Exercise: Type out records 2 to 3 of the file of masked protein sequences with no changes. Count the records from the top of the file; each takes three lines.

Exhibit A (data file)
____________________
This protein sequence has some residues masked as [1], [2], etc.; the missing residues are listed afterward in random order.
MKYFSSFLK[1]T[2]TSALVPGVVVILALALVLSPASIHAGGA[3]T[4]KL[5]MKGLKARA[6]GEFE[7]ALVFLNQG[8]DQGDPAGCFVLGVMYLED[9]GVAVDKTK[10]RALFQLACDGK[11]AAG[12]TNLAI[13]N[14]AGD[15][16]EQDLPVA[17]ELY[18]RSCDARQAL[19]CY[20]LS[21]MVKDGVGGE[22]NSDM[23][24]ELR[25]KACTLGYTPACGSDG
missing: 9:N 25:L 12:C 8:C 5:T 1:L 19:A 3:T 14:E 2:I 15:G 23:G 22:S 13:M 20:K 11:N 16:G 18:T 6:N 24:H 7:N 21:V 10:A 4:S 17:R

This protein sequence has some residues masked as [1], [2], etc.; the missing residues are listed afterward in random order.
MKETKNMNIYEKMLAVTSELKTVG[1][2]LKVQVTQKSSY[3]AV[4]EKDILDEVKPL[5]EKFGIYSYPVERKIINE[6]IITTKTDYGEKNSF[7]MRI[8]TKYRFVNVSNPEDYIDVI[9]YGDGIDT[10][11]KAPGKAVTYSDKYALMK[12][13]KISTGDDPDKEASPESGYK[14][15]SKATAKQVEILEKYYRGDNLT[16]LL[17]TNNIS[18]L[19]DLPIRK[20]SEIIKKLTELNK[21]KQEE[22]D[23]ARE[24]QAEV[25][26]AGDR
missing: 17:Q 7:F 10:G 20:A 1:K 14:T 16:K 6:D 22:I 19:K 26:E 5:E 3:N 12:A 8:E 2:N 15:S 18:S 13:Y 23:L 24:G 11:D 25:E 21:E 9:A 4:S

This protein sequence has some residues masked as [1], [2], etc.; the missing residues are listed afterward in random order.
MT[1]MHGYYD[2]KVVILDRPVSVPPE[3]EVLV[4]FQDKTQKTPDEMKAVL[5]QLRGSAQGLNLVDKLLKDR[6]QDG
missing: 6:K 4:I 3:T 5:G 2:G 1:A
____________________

This protein sequence has some residues masked as [1], [2], etc.; the missing residues are listed afterward in random order.
MKETKNMNIYEKMLAVTSELKTVG[1][2]LKVQVTQKSSY[3]AV[4]EKDILDEVKPL[5]EKFGIYSYPVERKIINE[6]IITTKTDYGEKNSF[7]MRI[8]TKYRFVNVSNPEDYIDVI[9]YGDGIDT[10][11]KAPGKAVTYSDKYALMK[12][13]KISTGDDPDKEASPESGYK[14][15]SKATAKQVEILEKYYRGDNLT[16]LL[17]TNNIS[18]L[19]DLPIRK[20]SEIIKKLTELNK[21]KQEE[22]D[23]ARE[24]QAEV[25][26]AGDR
missing: 17:Q 7:F 10:G 20:A 1:K 14:T 16:K 6:D 22:I 19:K 26:E 5:E 3:N 12:A 8:E 2:N 15:S 18:S 13:Y 23:L 24:G 11:D 25:E 21:E 9:A 4:S

This protein sequence has some residues masked as [1], [2], etc.; the missing residues are listed afterward in random order.
MT[1]MHGYYD[2]KVVILDRPVSVPPE[3]EVLV[4]FQDKTQKTPDEMKAVL[5]QLRGSAQGLNLVDKLLKDR[6]QDG
missing: 6:K 4:I 3:T 5:G 2:G 1:A